PORTERVILLE — Only the walls of the historic Porterville meetinghouse still stand, but those walls symbolize a once divided community that settled its differences.

Now, the site is up for sale.

Thomas Bergman currently owns the property. He paid $2,000 for the meetinghouse in 1975. His family restored it and then lived there until 2001, when one of the daughters left a candle burning in her fourth floor bedroom.

The night the meetinghouse burned, Bergman said, he and his wife had returned from a Salt Lake City trip and could only watch the house burn for the next day or so.

“If I weren’t so old, I’d do it again,” said Bergman, 73, about rebuilding the property.

Bergman, an amateur historian, spoke from his Nevada home during a telephone interview.

The fire left the walls, but they are still beautiful. The Gothic-style church windows there are similar to those seen in England, which is where many of the people in the community came from, Bergman said.

The meetinghouse was listed on the State Historical Register in 1971, but that list is no longer active, said Linda Smith, Morgan County Historical Society county historian, from her office in the Morgan County Public Library.

“There are no protections for a site like this,” she said. “A lot of people have the mistaken idea that if things are put on the national register of historic sites, they’re protected.”

Details differ, but Smith, Bergman, and Grace Kilbourn’s book, History of the Old Porterville Church, mostly agree.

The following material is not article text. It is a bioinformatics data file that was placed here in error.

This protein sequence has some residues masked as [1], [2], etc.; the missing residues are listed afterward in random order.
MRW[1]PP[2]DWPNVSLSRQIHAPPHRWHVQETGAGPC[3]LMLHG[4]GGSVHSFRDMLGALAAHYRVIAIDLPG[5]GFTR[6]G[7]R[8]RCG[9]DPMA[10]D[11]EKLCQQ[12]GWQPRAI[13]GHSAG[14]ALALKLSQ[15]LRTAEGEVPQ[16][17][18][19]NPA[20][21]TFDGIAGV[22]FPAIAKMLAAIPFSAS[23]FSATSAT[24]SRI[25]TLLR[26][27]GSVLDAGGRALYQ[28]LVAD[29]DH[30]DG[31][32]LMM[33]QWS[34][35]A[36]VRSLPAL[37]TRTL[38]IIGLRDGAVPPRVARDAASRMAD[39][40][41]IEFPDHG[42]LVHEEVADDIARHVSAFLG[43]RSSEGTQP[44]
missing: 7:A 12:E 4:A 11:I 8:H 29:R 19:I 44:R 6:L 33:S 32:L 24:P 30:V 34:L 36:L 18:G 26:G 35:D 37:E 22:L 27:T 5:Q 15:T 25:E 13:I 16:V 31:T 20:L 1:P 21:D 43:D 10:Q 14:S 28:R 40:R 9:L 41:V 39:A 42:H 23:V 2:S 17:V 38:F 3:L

The Porterville community then was divided into East Porterville and West Porterville. Bergman said the east-west conflict was something “between the Hatfields and McCoys.”

Kilbourn describes it in her book as “some contention.”

Perhaps the rift began when the eastern side formed a United Order in 1875, in which everything was given to the local Church of Jesus Christ of Latter-day Saints ward, and then redistributed among the community, Smith said. That only lasted until 1877.

But each side of town had its own ward and its own school district. When LDS Church President Wilford Woodruff sent George Teasdale, an LDS apostle, to Porterville in 1898 to settle matters, Teasdale pointed out Joseph Durrant, and said: “This is the man who will be your bishop.”

Local folklore says Durrant was an inactive member who was just walking by. Based on Kilbourn’s records, Smith said people were meeting in a grove, and Durrant walked up. There is no official record showing whether or not he was inactive in his church, Smith said.

Kilbourn’s historical account says the two bishops of East and West Porterville were released from their callings “gladly and with joy” when Durrant was set aside for the task of uniting the wards with

this new Porterville construction project. One prophet later, LDS Church President Joseph F. Smith dedicated the meetinghouse in 1908.

“It took 10 years and it united the people,” Bergman said about the project. “They liked (Durrant) and they all got behind him.”

The rocks for the foundation came from the Devil’s Slide quarry. The foundation was built six feet wide and six feet deep, then tapers up to 10 to 15 bricks at the base, Bergman said. (Smith’s records show six bricks thick, but laid side by side).

The beams and floor boards came from the Hard Scrabble sawmill in Red Hill. Bricks came from Bountiful because the Morgan brickyard produced a softer, adobe brick that would eventually have let the heavy building crumble.

Steel beams still stretch 10 feet up from rock-bottom basement to what used to be the floor. The Porterville meetinghouse closed in winter 1945, possibly because of the heating bills, Smith said.

So far, no one is seriously interested in buying the property, Bergman said. Historical societies call, a few people have looked into it, but so far nothing.

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